Sigma Data "Quick Easy Disk" Adapter / Model 70

This page comes from William Walsh, the original is HERE.
Edited to fit 600 pixels, titles, and show the components in a table.


I really do not like those darn snaps that are used in the 50 and 70...especially when I don't have the tool handy!

Sigma Data is still around. They sell assorted hard disk and memory upgrades these days. Most of their current product lineup looks to be ThinkPad oriented.Their support site does have files for nearly all of their products. Believe it or not, this includes the QED adapter.

Because companies don't always last forever, you can also get the drivers here. I also have the QED/5Z-XXXX (for 50Z?) and QED/68-XXXX (for Sigma Data IDE Adapter) files here. Drivers are for OS/2 and MS or PC-DOS. You download them strictly at your own risk. I can't take any responsibility for any result of using these files.

QED 70 Riser Front

Components:

U1 - Lattice 20L8BNCS PAL
U2 - Texas Instruments 16L8 PAL -15
U3 - Samsung 74HCTLS174N
U4 - Samsung 74HCTLS174N
U5 - Lattice PAL 16L8BCN PAL
U6 - Samsung 74HCTLS245N
U7 - Samsung 74HCTLS245N
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Grey items are populated on the reverse side of the adapter. P2 is the "floppy disk A" connector and is the standard "edgecard" type.

QED 70 Riser Back

Components:

J1 - IDE Connector
JP 1, 2 - no idea 
P2 - Reverse of floppy connector
P3 - Power +5 -5 -12 +12 in that order.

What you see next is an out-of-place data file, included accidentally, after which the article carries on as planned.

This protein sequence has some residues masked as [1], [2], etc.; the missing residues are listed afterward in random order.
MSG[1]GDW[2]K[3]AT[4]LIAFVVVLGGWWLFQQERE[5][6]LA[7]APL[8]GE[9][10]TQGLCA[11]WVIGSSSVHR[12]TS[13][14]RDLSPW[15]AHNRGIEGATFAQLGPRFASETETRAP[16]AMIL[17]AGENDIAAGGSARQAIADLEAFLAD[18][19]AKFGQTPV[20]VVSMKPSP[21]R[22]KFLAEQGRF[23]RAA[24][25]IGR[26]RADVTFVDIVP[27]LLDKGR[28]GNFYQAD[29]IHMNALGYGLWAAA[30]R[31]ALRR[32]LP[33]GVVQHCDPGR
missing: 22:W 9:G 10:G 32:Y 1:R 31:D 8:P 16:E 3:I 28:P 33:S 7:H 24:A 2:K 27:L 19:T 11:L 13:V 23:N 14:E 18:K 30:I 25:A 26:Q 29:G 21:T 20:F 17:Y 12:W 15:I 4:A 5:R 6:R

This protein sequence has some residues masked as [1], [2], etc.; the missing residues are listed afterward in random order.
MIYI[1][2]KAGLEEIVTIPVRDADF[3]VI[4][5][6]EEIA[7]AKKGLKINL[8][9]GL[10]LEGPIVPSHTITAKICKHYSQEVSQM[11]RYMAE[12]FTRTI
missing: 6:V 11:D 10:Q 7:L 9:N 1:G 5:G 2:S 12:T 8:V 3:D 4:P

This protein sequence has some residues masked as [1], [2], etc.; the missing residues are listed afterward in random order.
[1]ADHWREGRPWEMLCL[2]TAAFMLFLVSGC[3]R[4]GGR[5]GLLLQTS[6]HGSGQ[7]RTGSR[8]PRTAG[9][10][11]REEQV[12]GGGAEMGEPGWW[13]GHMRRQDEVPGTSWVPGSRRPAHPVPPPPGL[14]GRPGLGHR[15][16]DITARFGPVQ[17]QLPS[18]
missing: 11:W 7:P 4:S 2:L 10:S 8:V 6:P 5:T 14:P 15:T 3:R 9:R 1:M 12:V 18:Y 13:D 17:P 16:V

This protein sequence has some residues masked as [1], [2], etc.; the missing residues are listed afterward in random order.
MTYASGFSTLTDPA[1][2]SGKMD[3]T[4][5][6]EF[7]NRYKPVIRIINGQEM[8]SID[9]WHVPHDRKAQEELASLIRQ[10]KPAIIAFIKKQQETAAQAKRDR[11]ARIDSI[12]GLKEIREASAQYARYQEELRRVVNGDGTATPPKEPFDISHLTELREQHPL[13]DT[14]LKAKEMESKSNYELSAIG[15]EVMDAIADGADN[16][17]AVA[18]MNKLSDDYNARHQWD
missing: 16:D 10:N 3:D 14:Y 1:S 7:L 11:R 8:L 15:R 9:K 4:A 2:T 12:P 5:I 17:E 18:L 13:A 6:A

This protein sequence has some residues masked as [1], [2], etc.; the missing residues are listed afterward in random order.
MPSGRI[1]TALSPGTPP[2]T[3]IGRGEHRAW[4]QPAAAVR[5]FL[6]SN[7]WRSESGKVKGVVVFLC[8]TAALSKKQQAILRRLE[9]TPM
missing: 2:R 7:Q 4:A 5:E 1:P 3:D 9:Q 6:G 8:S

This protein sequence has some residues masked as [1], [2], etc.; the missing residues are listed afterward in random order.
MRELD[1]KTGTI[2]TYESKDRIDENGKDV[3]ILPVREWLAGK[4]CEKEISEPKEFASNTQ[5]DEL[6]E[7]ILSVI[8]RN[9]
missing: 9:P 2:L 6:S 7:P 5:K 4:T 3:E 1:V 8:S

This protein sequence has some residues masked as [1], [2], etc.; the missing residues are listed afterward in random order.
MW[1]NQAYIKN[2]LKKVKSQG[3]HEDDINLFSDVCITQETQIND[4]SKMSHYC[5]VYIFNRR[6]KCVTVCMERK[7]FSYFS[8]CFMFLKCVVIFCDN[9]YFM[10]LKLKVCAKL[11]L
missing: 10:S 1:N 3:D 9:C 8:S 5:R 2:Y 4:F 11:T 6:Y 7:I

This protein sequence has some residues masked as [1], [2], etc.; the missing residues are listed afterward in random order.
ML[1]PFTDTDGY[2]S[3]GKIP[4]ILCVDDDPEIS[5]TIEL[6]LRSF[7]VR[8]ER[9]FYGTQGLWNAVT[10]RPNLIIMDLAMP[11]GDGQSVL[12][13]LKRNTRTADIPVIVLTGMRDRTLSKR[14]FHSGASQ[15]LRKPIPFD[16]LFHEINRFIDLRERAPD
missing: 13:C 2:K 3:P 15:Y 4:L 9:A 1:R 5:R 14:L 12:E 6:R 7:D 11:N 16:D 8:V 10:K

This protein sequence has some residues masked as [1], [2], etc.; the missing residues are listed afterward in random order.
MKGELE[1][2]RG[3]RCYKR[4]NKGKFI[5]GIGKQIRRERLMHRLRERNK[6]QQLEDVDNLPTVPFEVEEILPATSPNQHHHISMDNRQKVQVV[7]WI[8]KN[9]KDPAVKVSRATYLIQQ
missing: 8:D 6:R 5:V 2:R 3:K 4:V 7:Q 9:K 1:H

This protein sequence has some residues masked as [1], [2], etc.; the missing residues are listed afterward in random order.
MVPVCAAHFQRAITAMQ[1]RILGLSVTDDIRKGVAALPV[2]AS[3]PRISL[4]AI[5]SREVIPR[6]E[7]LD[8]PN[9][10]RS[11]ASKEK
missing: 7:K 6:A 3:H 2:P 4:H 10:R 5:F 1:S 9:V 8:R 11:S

P4 - DBA ESDI connector
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Caution! The Model 70 power supply does not have an overabundance of capacity. DO NOT use a high power draw drive with this adapter. Stay under 500mA on both +5 and +12V if you can. Remember, this adapter supplements your DBA ESDI drive...so it is still drawing power, along with any optional memory cards, NICs, CPU upgrades or video cards you may have installed. With only 132 watts of power available at best, it might not take long to get into trouble with your power supply or planar.

The hard disk included with mine is marked as a "Quick Easy Disk Part # QED70/120, S/N 10046" It is a Maxtor 3.5" 7120AT IDE hard disk.

This is a real simple IDE adapter. I doubt very much that it is bootable. There is no onboard ROM and it does not have a card-ID. The computer it is installed in boots into OS/2 Warp 3 and loads a Sigma Data supplied device driver to allow access to the drive. At this time, the computer locks up when trying to initialize the drive. I have not yet determined if this is a problem with the drive itself or the controller board. For now, bypassing the device driver works although I cannot use the drive that way.

This is probably supported under DOS, Win 3.x and OS/2 only--not for Win95 or NT, as usual... Ah well... The quest will continue for more information as I have time.

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